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Fixed vs Growth Mindset

We all intuitively recognize the importance of mindset. All of us can pinpoint certain moments or times in our lives where we repeat to ourselves that we have to believe that things can happen for us.

Be it in life, relationships, business, and so on.

Mindset has been and is a very abused form of self-help and maybe the first frontier of getting things to happen. After all, mindset and believing that it can happen is the first step to “it” happening.

We all know people that seem to cruise through life purely on the basis of self-confidence and belief in themselves and their skills. Sometimes, we even find some people relying solely on belief and confidence, lacking in ability, but somehow still achieving results, even on naked self-confidence.

This speaks volumes about how important this mindset truly is.

Believing in Yourself

There’s a tendency to go against the grain in terms of achieving unique results, and you might find it cliche and rather low-effort to focus on mindset.

In any case, believing in yourself is a truism heavily regurgitated in media and self-help circles, so a lot of us have the inclination to be skeptical of a positive mindset in our efforts to be realists.

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However, it’s important to note all the instances where belief and mindset were and are truly powerful factors of making changes and achieving results, or in some cases, not achieving anything.

Wars, religions, laws, and countries were all built and fought for thanks to a series of well-thought-out beliefs.

No matter how overused, your mindset is truly important for your life and the results you want to achieve.

Recent research has recognized two distinct mindsets when it comes to people and has linked both mindsets to levels of achievement.

So what are they?

The Fixed Mindset

Having a fixed mindset is a cocktail of different beliefs and biases, all pointing to a limited set of abilities.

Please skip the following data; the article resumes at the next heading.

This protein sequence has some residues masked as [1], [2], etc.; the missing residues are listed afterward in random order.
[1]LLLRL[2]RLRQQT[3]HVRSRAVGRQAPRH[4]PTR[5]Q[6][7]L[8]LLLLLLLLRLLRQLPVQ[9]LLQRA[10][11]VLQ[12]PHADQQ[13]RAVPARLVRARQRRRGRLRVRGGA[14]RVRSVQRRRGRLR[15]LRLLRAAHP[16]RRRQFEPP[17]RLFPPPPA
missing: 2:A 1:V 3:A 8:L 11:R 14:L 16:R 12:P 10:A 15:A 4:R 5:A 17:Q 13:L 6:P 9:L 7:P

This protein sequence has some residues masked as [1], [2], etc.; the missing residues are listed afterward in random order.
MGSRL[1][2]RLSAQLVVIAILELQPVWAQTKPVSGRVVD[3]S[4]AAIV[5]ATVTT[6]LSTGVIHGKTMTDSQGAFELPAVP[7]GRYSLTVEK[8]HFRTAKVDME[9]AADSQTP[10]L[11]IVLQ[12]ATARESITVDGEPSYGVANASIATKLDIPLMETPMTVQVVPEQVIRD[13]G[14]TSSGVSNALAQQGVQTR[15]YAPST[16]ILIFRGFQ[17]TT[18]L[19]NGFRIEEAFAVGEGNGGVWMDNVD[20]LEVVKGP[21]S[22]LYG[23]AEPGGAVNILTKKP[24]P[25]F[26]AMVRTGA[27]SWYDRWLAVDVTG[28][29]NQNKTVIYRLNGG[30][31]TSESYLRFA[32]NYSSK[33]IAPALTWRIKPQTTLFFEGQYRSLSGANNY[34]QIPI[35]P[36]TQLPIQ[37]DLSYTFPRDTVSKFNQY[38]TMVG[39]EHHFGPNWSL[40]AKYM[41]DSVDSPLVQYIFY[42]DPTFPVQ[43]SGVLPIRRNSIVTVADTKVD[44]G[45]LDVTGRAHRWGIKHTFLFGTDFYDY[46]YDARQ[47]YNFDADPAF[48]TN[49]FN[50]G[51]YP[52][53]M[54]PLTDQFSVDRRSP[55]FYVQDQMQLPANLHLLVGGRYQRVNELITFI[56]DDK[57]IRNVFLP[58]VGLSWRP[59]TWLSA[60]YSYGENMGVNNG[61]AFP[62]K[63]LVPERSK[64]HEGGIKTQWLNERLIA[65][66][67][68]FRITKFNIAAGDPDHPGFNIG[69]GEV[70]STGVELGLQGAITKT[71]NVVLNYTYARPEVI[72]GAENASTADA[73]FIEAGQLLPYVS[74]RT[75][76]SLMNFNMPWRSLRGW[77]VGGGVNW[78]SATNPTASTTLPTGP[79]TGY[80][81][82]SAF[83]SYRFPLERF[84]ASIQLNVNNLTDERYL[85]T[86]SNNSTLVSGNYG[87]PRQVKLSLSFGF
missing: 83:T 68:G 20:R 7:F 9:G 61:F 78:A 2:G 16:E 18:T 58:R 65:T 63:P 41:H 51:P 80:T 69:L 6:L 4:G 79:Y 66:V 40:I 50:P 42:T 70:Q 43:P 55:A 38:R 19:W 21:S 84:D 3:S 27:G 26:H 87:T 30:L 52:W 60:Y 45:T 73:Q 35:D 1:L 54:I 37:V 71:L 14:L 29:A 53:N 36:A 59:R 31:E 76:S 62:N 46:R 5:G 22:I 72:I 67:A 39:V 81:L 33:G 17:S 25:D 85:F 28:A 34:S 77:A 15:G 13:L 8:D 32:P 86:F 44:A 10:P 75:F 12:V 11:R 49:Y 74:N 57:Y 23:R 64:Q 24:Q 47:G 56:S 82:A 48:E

The fixed mindset is the belief that all of our skills and talents are pre-determined and that no matter what you do, you’re limited.

For example, a fixed mindset is believing you’re bad at math and never trying to see if you could improve simply because your belief is enough to negate you from trying harder.

The fixed mindset has a permanent residence in the comfort zone.

It knows what it can and can’t do and focuses on achievements in the areas that it’s good at.

This type of mindset employs extreme reluctance towards change and towards trying new things that may result in failure.

If you recognize yourself having this mindset, try to see why you think the way you do and if this has something to do with the way you were raised or if someone told you what you are and what you’re not and you took it to heart.

If you find this has been your mindset and you want to change, there’s an alternative.

The Growth Mindset

The growth mindset is being passionate about learning. This comes with the acceptance of making a lot of mistakes. Mistakes, after all, are data. People with the growth mindset use this data in order to become better.

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They’re not worried about immediate validation and results.

Focused on learning, people with the growth mindset seek constant improvement and challenges even if that results in failure.

They trust the process and don’t crumble when met with failure.

Another key factor in the growth mindset is the belief in change and adaptability. It’s not that you’re bad at math, it’s that you’ve never tried hard enough.

Growing is about making small steps, sometimes falling, sometimes stumbling, but persevering nonetheless.

Understanding Mindset